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Iran drones said to contain many Western-made parts, possibly Israeli lenses too

Report cites documents by Ukrainian experts who studied downed Iranian UAVs and concluded 75% of components are US-made, despite vigorous sanctions regime

This undated photograph released by the Ukrainian military's Strategic Communications Directorate shows the wreckage of what Kyiv has described as an Iranian Shahed drone downed near Kupiansk, Ukraine. (Ukrainian military's Strategic Communications Directorate via AP, File)
This undated photograph released by the Ukrainian military's Strategic Communications Directorate shows the wreckage of what Kyiv has described as an Iranian Shahed drone downed near Kupiansk, Ukraine. (Ukrainian military's Strategic Communications Directorate via AP, File)

A majority of the components in Iranian drones captured in Ukraine and analyzed by experts were produced by the United States, Japan and other Western nations — including infrared lenses that appear to be identical to those produced by an Israeli company — according to a report Wednesday.

The finding — which the Wall Street Journal report said has caused concern among Western analysts and prompted a US government probe — comes as the West is increasingly viewing Tehran’s fleet of unmanned aircraft as a threat, with some of them used by Russia to attack targets in Ukraine as part of its invasion.

It also comes despite one of the world’s most comprehensive sanctions campaigns, led by the US, against arms sales to the Islamic Republic.

The report, which cited industry officials and detailed intelligence documents compiled by Ukrainian investigators, said local experts believe 75 percent of components of Iranian drones felled in Ukraine were originally produced in the US.

The conclusion was based on an analysis of several downed drones, including a Mohajer-6 UAV that was hacked in midair and landed intact, the report said.

While the vast majority of the components studied by the experts were determined to have originated in the US or in Japan, others were produced in China or Germany.

A screen capture from video showing then-Iranian Defense Minister Brigadier General Amir Hatami, left, during the opening of a production line to produce Iran’s Mohajer 6 drone, in Tehran, February 5, 2018. (YouTube)

In addition, the Mohajer-6’s telescopic infrared lens, used for surveillance and attack purposes, the report said, “appears to be identical to a model made by an Israeli firm, Ophir Optronics Solutions Ltd., according to photos of the device in the Mohajer-6 and corporate brochures reviewed by the Journal.”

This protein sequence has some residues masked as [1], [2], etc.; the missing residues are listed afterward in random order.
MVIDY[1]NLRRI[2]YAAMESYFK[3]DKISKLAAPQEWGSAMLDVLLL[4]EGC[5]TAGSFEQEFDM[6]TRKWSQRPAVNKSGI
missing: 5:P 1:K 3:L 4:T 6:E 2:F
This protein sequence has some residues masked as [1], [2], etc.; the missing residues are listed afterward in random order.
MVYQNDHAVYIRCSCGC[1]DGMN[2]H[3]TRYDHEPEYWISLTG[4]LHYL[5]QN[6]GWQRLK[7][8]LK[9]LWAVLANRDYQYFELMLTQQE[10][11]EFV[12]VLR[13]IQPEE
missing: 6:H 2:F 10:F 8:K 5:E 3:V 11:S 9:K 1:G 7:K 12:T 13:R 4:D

The Israeli company declined to comment to the Journal, but its parent company MKS Instruments Inc. denied selling products to Iran and said it abides by US and other applicable law as well as export controls and Western sanctions.

Israel’s Defense Ministry said it was reviewing the findings of the report, adding that according to a preliminary investigation, “the lens is neither a controlled defense item nor a dual-use item, according to Israeli law based on international arrangements.”

The report said that in some cases, it is a tough task even for the companies that produce the components to identify their origin with certainty.

The report said the embassies of Israel, the US, Japan, Germany and China all declined to comment or didn’t respond to requests for comment.

Besides the Mohajer-6, another advanced Iranian drone used by Russia in Ukraine is the Shahed-136. On Wednesday, an Israeli official accused Tehran of using the same drone to target an oil tanker affiliated with Israeli billionaire Idan Ofer near the coast of Oman a day earlier.

In this photo released by the Iranian Army on August 25, 2022, a drone is launched from a warship in a military drone drill in Iran. (Iranian Army via AP, File)

In 2018, a report by the Arabic-language Al Jazeera news network said Iran’s military was increasingly building up its arsenal of powerful drones based on captured Israeli and American drones.

That report quoted Dawoud Najafi-pour of the Iran Aviation Industries Organization as saying Iran had “managed to enhance its capabilities and employ the most modern technologies after it managed to take control of an American UAV and an Israeli one,” according to a translation by the Middle East Media Research Institute, which tracks Middle Eastern television broadcasts.

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